The first “message in a bottle” from the Fill the Sky book blessing was found! The bottle did not have to travel far on its journey, but seems to have landed in just the right hands. Having safely crossed the currents lorded over by hundreds of seals in Chatham, the bottle made its way from… Continue Reading
Pictured here are a few of the original Pachamama Sisters, that group of brave gals who came on my first trip to Ecuador—the journey that served as the inspiration for Fill the Sky. None of us knew exactly what we were getting into, but all of us were drawn, somehow, down to that sacred place. Inspired by… Continue Reading
This is what college roommates who have become friends for life looks like thirty years later! I was blessed on Labor Day weekend with a visit from this awesome Colorado girl. Our visits are always too short, but full of fun. While none of the characters in Fill the Sky are modeled after my actual… Continue Reading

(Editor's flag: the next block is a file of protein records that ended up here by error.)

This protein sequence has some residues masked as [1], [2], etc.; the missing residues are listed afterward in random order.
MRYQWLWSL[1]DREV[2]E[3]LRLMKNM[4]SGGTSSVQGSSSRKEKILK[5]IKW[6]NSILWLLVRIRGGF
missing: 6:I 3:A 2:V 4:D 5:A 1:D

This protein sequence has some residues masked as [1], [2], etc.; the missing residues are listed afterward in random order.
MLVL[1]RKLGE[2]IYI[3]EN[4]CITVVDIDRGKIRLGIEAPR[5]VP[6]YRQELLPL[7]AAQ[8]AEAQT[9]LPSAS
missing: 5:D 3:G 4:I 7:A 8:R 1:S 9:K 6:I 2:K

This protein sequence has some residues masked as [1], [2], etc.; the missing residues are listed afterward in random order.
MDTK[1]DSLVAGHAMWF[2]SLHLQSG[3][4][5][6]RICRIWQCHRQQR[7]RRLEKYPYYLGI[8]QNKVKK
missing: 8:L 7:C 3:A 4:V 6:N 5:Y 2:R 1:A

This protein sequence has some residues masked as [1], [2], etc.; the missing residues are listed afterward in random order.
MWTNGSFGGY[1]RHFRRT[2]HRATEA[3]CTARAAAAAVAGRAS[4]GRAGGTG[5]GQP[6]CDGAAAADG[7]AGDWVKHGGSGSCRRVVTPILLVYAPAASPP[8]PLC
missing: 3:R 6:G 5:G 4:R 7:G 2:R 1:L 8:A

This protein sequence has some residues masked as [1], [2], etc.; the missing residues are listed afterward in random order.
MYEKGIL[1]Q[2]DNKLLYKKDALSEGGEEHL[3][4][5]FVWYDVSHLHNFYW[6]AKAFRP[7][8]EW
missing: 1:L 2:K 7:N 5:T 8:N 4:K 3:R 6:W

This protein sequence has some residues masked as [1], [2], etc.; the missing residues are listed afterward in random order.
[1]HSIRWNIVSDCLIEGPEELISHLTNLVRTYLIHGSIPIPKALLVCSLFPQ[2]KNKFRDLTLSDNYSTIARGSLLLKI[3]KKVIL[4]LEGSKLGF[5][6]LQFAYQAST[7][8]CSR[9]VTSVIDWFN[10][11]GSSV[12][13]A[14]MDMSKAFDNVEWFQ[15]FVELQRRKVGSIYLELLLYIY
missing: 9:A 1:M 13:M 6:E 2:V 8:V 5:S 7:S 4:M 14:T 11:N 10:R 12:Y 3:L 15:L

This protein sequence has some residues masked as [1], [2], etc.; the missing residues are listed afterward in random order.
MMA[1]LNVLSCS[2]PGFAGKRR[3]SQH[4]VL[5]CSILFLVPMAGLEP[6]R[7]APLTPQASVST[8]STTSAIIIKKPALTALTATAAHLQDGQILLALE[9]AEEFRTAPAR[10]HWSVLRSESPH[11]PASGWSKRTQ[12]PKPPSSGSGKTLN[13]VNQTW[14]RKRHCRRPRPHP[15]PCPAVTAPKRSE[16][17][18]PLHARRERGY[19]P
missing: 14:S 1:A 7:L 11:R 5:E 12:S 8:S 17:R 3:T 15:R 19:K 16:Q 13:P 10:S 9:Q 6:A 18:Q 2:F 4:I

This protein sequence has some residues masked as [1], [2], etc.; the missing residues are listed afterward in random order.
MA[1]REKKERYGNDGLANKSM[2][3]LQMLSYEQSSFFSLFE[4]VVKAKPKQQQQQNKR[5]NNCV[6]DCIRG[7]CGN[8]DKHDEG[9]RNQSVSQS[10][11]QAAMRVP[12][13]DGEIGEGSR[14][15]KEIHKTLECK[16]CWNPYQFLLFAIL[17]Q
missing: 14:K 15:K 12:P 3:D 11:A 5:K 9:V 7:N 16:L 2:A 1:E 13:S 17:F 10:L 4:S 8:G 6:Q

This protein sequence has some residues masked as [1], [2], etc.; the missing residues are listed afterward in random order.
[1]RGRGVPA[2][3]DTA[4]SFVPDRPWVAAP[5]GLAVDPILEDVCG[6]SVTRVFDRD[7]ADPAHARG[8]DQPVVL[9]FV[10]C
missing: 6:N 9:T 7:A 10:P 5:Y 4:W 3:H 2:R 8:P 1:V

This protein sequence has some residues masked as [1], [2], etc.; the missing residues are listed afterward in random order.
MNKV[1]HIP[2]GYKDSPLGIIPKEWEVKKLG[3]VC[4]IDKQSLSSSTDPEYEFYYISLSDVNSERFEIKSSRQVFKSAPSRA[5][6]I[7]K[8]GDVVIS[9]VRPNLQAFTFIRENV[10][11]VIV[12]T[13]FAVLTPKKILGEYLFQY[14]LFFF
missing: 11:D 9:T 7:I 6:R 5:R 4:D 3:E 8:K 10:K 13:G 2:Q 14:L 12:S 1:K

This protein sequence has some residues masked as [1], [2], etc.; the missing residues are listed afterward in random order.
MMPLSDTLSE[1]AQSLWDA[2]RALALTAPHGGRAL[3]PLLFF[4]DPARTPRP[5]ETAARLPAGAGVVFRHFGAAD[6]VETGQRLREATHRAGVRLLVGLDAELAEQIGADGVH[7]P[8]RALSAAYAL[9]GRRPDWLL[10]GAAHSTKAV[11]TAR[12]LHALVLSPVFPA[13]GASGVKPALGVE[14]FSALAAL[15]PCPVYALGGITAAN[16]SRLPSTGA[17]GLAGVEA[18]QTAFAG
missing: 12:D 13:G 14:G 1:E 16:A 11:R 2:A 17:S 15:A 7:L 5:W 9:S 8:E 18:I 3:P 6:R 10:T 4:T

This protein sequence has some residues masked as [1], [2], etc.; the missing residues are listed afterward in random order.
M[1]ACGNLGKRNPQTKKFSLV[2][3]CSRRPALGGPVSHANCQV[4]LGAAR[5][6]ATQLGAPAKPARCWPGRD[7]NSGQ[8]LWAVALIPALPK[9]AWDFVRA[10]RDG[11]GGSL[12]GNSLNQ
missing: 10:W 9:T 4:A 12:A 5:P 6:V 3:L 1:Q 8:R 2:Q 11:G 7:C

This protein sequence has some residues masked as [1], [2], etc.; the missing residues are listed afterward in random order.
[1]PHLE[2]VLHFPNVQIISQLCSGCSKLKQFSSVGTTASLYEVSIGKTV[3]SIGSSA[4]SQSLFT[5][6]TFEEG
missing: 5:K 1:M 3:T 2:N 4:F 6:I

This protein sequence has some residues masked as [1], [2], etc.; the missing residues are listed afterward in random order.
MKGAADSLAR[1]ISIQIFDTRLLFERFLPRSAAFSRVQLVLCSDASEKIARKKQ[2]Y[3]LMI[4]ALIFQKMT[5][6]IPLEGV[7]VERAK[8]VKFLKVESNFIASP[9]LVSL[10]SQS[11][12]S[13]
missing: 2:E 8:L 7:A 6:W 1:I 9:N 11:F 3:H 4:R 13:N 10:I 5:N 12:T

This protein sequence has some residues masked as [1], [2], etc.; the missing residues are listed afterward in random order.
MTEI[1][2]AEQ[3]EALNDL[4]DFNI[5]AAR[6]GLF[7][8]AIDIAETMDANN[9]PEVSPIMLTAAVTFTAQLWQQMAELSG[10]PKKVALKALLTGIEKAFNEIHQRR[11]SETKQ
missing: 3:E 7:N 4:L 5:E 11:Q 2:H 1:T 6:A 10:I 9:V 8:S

My first-ever public reading of Fill the Sky (a full two months before launch!). What an incredible way to begin the process of sharing this story with the world. My wonderful friend Susan hosted a beautiful afternoon reading in her back yard featuring Louise Miller (who’s terrific book The City Baker’s Guide to Country Living… Continue Reading
This was a magical summer book for me — not to be confused with a “beach read” which often belies the depth and emotion of really good writing. Summer is one of those rare times when indulging in reading for hours at a time is guilt-free. As a superior rationalizer, I think of it as… Continue Reading